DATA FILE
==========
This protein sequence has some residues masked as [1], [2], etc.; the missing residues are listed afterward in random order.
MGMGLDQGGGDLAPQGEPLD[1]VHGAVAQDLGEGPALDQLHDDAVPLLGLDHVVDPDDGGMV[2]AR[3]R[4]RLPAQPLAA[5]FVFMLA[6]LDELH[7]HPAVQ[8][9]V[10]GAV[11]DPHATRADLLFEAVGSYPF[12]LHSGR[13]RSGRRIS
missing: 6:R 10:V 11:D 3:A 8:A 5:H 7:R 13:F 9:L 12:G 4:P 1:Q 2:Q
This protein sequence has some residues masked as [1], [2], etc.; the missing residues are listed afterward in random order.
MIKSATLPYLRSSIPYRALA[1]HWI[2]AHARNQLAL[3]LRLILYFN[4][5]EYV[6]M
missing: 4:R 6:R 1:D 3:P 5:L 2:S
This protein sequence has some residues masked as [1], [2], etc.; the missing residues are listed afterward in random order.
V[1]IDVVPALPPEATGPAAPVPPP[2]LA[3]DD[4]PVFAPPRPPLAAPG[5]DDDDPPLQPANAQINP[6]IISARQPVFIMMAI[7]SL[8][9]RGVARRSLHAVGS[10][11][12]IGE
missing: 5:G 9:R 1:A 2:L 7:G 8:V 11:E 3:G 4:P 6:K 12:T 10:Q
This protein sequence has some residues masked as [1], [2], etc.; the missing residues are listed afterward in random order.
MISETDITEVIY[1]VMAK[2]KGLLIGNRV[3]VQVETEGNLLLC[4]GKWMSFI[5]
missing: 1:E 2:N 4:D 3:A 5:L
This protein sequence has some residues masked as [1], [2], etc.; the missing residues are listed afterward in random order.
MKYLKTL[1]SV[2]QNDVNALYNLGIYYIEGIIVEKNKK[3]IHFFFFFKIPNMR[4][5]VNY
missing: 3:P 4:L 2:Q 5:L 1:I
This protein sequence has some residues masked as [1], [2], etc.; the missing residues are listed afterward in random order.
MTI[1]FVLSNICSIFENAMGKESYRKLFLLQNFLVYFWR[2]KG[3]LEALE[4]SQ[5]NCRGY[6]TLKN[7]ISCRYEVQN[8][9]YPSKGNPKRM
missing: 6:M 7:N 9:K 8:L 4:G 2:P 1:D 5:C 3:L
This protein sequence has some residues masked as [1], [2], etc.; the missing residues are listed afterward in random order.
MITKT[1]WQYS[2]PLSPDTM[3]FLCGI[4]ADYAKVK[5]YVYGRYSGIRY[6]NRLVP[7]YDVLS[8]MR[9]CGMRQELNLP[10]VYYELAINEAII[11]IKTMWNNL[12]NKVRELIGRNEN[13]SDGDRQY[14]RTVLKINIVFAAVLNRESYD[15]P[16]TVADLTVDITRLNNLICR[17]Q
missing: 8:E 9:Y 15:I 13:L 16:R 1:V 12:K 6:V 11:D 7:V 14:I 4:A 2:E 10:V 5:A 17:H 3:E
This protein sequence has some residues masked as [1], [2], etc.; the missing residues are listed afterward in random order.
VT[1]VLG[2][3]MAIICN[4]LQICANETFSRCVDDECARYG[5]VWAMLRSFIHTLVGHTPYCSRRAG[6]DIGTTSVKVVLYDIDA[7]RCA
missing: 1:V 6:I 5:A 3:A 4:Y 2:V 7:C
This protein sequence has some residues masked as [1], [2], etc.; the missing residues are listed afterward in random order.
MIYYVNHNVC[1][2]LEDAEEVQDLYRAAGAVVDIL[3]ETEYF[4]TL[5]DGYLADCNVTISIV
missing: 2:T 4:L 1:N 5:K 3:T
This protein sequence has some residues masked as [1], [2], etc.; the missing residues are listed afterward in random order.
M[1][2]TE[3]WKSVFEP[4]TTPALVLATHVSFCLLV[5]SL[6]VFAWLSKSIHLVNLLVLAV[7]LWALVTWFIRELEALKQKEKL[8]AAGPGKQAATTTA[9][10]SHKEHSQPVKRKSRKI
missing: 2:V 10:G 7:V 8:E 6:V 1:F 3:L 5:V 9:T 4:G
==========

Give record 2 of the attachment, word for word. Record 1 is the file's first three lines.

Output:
This protein sequence has some residues masked as [1], [2], etc.; the missing residues are listed afterward in random order.
MIKSATLPYLRSSIPYRALA[1]HWI[2]AHARNQLAL[3]LRLILYFN[4][5]EYV[6]M
missing: 4:R 6:R 1:D 3:P 5:L 2:S